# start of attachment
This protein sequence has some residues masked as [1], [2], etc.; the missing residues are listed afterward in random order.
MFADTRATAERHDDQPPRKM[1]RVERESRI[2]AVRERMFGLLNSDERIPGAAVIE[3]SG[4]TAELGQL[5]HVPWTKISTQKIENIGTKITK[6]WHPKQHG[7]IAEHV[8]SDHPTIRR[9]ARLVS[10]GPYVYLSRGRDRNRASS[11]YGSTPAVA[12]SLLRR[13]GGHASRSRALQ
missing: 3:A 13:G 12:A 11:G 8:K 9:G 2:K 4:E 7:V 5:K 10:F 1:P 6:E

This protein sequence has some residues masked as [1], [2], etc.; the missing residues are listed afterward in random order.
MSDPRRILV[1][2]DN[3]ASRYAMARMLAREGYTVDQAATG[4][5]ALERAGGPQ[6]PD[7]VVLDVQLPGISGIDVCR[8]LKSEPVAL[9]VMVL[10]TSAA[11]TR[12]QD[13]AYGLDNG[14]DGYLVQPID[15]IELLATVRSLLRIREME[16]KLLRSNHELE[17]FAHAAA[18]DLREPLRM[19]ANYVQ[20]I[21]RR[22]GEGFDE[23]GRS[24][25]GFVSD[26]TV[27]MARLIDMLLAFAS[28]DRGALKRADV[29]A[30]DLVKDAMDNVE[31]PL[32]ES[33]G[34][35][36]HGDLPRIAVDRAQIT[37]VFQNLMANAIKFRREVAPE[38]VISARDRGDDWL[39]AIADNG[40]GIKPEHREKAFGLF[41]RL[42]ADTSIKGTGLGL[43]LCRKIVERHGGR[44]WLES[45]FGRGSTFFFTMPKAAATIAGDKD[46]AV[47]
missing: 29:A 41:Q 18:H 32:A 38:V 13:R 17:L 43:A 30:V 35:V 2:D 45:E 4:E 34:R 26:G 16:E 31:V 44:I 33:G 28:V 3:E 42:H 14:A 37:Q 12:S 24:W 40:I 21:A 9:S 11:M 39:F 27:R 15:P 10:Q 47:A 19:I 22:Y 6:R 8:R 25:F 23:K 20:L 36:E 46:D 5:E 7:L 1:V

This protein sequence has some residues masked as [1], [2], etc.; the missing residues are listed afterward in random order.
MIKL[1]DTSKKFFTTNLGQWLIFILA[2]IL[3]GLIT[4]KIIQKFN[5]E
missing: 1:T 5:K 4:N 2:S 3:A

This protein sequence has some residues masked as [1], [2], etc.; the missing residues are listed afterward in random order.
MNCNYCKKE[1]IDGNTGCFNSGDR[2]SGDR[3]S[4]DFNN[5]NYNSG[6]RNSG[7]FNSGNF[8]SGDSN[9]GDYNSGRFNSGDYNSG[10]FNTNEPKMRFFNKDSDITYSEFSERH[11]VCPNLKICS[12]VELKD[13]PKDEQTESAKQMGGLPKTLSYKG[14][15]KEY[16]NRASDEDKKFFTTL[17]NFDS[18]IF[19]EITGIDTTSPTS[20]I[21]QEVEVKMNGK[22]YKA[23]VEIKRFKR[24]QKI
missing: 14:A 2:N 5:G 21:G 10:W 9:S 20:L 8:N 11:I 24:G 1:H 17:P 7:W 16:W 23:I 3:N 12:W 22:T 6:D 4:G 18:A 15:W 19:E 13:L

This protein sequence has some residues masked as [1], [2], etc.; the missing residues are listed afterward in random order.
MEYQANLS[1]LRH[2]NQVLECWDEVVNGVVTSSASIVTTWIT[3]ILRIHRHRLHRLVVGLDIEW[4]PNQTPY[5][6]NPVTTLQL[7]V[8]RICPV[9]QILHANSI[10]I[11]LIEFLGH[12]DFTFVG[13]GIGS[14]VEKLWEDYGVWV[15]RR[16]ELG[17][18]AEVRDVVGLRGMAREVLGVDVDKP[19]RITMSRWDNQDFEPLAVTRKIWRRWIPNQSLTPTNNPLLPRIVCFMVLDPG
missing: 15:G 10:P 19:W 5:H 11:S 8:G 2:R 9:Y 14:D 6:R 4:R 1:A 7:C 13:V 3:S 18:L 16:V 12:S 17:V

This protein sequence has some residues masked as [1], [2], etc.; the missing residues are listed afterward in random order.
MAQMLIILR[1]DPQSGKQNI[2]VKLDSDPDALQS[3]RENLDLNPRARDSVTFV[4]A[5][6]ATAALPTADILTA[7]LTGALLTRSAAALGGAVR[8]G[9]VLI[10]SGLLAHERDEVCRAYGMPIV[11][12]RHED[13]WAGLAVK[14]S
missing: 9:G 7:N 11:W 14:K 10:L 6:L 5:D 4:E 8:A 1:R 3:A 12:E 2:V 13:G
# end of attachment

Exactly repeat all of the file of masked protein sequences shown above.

This protein sequence has some residues masked as [1], [2], etc.; the missing residues are listed afterward in random order.
MFADTRATAERHDDQPPRKM[1]RVERESRI[2]AVRERMFGLLNSDERIPGAAVIE[3]SG[4]TAELGQL[5]HVPWTKISTQKIENIGTKITK[6]WHPKQHG[7]IAEHV[8]SDHPTIRR[9]ARLVS[10]GPYVYLSRGRDRNRASS[11]YGSTPAVA[12]SLLRR[13]GGHASRSRALQ
missing: 3:A 13:G 12:A 11:G 8:K 9:G 2:K 4:E 7:V 5:K 10:F 1:P 6:E

This protein sequence has some residues masked as [1], [2], etc.; the missing residues are listed afterward in random order.
MSDPRRILV[1][2]DN[3]ASRYAMARMLAREGYTVDQAATG[4][5]ALERAGGPQ[6]PD[7]VVLDVQLPGISGIDVCR[8]LKSEPVAL[9]VMVL[10]TSAA[11]TR[12]QD[13]AYGLDNG[14]DGYLVQPID[15]IELLATVRSLLRIREME[16]KLLRSNHELE[17]FAHAAA[18]DLREPLRM[19]ANYVQ[20]I[21]RR[22]GEGFDE[23]GRS[24][25]GFVSD[26]TV[27]MARLIDMLLAFAS[28]DRGALKRADV[29]A[30]DLVKDAMDNVE[31]PL[32]ES[33]G[34][35][36]HGDLPRIAVDRAQIT[37]VFQNLMANAIKFRREVAPE[38]VISARDRGDDWL[39]AIADNG[40]GIKPEHREKAFGLF[41]RL[42]ADTSIKGTGLGL[43]LCRKIVERHGGR[44]WLES[45]FGRGSTFFFTMPKAAATIAGDKD[46]AV[47]
missing: 29:A 41:Q 18:H 32:A 38:V 13:R 17:L 43:A 30:V 35:V 2:D 45:E 4:E 34:R 26:G 16:E 31:V 44:I 33:G 28:V 3:E 42:H 14:A 37:Q 12:S 24:W 40:I 21:A 9:S 11:M 39:F 27:R 15:P 10:Q 47:A 19:I 22:Y 6:R 8:R 25:F 23:K 20:L 36:E 46:D 5:E 7:L 1:V

This protein sequence has some residues masked as [1], [2], etc.; the missing residues are listed afterward in random order.
MIKL[1]DTSKKFFTTNLGQWLIFILA[2]IL[3]GLIT[4]KIIQKFN[5]E
missing: 1:T 5:K 4:N 2:S 3:A

This protein sequence has some residues masked as [1], [2], etc.; the missing residues are listed afterward in random order.
MNCNYCKKE[1]IDGNTGCFNSGDR[2]SGDR[3]S[4]DFNN[5]NYNSG[6]RNSG[7]FNSGNF[8]SGDSN[9]GDYNSGRFNSGDYNSG[10]FNTNEPKMRFFNKDSDITYSEFSERH[11]VCPNLKICS[12]VELKD[13]PKDEQTESAKQMGGLPKTLSYKG[14][15]KEY[16]NRASDEDKKFFTTL[17]NFDS[18]IF[19]EITGIDTTSPTS[20]I[21]QEVEVKMNGK[22]YKA[23]VEIKRFKR[24]QKI
missing: 14:A 2:N 5:G 21:G 10:W 9:S 20:L 8:N 11:I 24:G 1:H 17:P 7:W 16:W 23:I 3:N 12:W 22:T 6:D 4:G 18:A 15:W 19:E 13:L

This protein sequence has some residues masked as [1], [2], etc.; the missing residues are listed afterward in random order.
MEYQANLS[1]LRH[2]NQVLECWDEVVNGVVTSSASIVTTWIT[3]ILRIHRHRLHRLVVGLDIEW[4]PNQTPY[5][6]NPVTTLQL[7]V[8]RICPV[9]QILHANSI[10]I[11]LIEFLGH[12]DFTFVG[13]GIGS[14]VEKLWEDYGVWV[15]RR[16]ELG[17][18]AEVRDVVGLRGMAREVLGVDVDKP[19]RITMSRWDNQDFEPLAVTRKIWRRWIPNQSLTPTNNPLLPRIVCFMVLDPG
missing: 15:G 10:P 19:W 5:H 11:S 8:G 2:R 9:Y 14:D 6:R 4:R 1:A 7:C 13:V 3:S 18:L 16:V 12:S 17:V

This protein sequence has some residues masked as [1], [2], etc.; the missing residues are listed afterward in random order.
MAQMLIILR[1]DPQSGKQNI[2]VKLDSDPDALQS[3]RENLDLNPRARDSVTFV[4]A[5][6]ATAALPTADILTA[7]LTGALLTRSAAALGGAVR[8]G[9]VLI[10]SGLLAHERDEVCRAYGMPIV[11][12]RHED[13]WAGLAVK[14]S
missing: 9:G 7:N 11:W 14:K 10:L 6:L 5:D 4:E 8:A 1:R 3:A 12:E 2:V 13:G